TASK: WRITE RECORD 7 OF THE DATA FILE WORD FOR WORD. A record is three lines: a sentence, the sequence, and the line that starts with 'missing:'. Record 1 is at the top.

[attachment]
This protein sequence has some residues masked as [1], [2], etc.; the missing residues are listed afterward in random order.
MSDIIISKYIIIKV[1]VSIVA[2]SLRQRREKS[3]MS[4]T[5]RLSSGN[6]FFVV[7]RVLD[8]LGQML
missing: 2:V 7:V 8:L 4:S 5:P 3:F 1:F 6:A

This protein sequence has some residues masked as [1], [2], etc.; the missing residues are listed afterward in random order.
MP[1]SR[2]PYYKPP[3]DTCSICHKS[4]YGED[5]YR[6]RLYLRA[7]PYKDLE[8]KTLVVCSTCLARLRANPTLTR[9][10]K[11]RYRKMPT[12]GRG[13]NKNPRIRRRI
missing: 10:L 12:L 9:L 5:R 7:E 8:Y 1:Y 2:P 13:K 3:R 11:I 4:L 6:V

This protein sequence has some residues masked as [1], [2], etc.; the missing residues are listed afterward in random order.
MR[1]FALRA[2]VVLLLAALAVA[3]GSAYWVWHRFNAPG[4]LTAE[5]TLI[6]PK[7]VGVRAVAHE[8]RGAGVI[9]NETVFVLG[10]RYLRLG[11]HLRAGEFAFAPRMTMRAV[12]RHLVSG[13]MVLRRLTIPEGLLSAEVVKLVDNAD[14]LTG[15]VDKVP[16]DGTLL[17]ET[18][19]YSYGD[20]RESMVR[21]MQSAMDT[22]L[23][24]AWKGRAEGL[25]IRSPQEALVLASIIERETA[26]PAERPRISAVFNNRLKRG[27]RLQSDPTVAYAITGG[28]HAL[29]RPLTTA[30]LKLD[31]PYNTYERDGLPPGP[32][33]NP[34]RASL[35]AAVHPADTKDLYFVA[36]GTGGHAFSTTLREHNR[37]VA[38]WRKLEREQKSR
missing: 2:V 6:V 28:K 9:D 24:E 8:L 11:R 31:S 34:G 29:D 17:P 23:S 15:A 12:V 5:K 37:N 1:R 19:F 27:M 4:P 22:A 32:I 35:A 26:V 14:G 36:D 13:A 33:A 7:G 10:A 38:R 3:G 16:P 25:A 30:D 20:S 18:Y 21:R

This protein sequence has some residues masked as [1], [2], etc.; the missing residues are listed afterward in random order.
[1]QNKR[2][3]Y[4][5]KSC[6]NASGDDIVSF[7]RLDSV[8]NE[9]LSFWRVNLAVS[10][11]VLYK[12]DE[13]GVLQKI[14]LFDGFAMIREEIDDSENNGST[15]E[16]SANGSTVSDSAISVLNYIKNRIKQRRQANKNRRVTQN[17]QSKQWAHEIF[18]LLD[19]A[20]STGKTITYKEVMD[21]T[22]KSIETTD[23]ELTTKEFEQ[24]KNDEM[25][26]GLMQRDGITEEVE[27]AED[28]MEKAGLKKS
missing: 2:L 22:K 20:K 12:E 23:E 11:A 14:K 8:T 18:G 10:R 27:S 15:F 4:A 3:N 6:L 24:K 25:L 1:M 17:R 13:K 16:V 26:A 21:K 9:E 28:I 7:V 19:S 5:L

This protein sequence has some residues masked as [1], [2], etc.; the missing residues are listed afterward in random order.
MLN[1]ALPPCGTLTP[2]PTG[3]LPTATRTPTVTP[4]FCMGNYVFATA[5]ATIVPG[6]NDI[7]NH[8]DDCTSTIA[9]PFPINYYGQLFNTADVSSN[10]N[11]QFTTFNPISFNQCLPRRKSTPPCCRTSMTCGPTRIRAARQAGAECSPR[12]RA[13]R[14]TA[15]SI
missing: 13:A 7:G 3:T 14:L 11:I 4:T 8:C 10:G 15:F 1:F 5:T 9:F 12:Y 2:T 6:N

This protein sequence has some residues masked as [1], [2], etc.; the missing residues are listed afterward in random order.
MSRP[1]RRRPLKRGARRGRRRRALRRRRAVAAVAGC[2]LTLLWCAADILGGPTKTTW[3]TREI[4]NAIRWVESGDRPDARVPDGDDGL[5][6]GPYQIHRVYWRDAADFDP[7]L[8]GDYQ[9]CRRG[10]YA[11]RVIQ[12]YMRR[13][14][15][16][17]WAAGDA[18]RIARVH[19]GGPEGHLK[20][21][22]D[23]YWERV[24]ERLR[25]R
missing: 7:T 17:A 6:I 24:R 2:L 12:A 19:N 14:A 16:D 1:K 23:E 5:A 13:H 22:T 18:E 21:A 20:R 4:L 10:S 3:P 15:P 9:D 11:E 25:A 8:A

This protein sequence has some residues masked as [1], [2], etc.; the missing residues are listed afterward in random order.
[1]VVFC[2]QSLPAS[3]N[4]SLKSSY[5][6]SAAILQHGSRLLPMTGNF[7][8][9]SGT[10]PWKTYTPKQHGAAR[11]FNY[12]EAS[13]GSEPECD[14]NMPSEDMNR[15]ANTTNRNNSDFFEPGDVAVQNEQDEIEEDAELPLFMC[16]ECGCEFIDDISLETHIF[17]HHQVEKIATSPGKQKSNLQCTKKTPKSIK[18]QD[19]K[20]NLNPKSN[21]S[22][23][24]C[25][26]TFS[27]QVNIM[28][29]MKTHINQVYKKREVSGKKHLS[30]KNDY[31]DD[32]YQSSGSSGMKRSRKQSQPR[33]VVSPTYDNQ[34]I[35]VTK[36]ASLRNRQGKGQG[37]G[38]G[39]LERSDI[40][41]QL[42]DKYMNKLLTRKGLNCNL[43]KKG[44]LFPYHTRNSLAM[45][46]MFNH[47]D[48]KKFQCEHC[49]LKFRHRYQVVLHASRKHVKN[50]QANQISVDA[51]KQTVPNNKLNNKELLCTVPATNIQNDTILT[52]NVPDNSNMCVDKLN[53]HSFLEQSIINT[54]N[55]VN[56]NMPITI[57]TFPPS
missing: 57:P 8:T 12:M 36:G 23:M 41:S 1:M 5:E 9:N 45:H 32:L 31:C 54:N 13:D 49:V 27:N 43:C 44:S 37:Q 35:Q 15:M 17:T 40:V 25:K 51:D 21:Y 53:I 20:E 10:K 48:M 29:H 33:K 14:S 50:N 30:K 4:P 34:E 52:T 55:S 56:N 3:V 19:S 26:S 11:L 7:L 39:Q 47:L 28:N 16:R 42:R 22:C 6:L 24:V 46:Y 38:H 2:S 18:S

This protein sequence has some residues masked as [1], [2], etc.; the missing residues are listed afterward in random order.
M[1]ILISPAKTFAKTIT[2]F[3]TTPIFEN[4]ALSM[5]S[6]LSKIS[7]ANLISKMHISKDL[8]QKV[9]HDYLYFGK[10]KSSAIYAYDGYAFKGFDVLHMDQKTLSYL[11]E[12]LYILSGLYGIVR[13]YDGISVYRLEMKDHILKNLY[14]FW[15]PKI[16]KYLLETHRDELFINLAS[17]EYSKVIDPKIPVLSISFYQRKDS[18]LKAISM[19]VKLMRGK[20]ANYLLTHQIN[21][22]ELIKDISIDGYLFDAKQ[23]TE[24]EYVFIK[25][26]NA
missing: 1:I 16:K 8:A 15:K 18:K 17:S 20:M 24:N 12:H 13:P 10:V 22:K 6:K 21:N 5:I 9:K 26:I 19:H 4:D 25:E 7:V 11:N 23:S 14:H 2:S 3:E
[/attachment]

This protein sequence has some residues masked as [1], [2], etc.; the missing residues are listed afterward in random order.
[1]VVFC[2]QSLPAS[3]N[4]SLKSSY[5][6]SAAILQHGSRLLPMTGNF[7][8][9]SGT[10]PWKTYTPKQHGAAR[11]FNY[12]EAS[13]GSEPECD[14]NMPSEDMNR[15]ANTTNRNNSDFFEPGDVAVQNEQDEIEEDAELPLFMC[16]ECGCEFIDDISLETHIF[17]HHQVEKIATSPGKQKSNLQCTKKTPKSIK[18]QD[19]K[20]NLNPKSN[21]S[22][23][24]C[25][26]TFS[27]QVNIM[28][29]MKTHINQVYKKREVSGKKHLS[30]KNDY[31]DD[32]YQSSGSSGMKRSRKQSQPR[33]VVSPTYDNQ[34]I[35]VTK[36]ASLRNRQGKGQG[37]G[38]G[39]LERSDI[40][41]QL[42]DKYMNKLLTRKGLNCNL[43]KKG[44]LFPYHTRNSLAM[45][46]MFNH[47]D[48]KKFQCEHC[49]LKFRHRYQVVLHASRKHVKN[50]QANQISVDA[51]KQTVPNNKLNNKELLCTVPATNIQNDTILT[52]NVPDNSNMCVDKLN[53]HSFLEQSIINT[54]N[55]VN[56]NMPITI[57]TFPPS
missing: 57:P 8:T 12:M 36:G 23:M 41:S 1:M 5:E 9:N 45:H 32:L 31:C 54:N 13:D 49:V 27:N 43:C 44:S 37:Q 35:Q 15:M 17:T 40:V 25:K 51:D 21:Y 53:I 20:E 10:K 48:M 29:H 33:K 14:S 50:N 30:K 4:P 34:E 52:T 55:S 56:N 3:V 19:S 26:S 11:L 7:L 39:Q 47:L 28:N 16:R 42:R 22:C 6:L 24:V 46:Y 38:H 2:S 18:S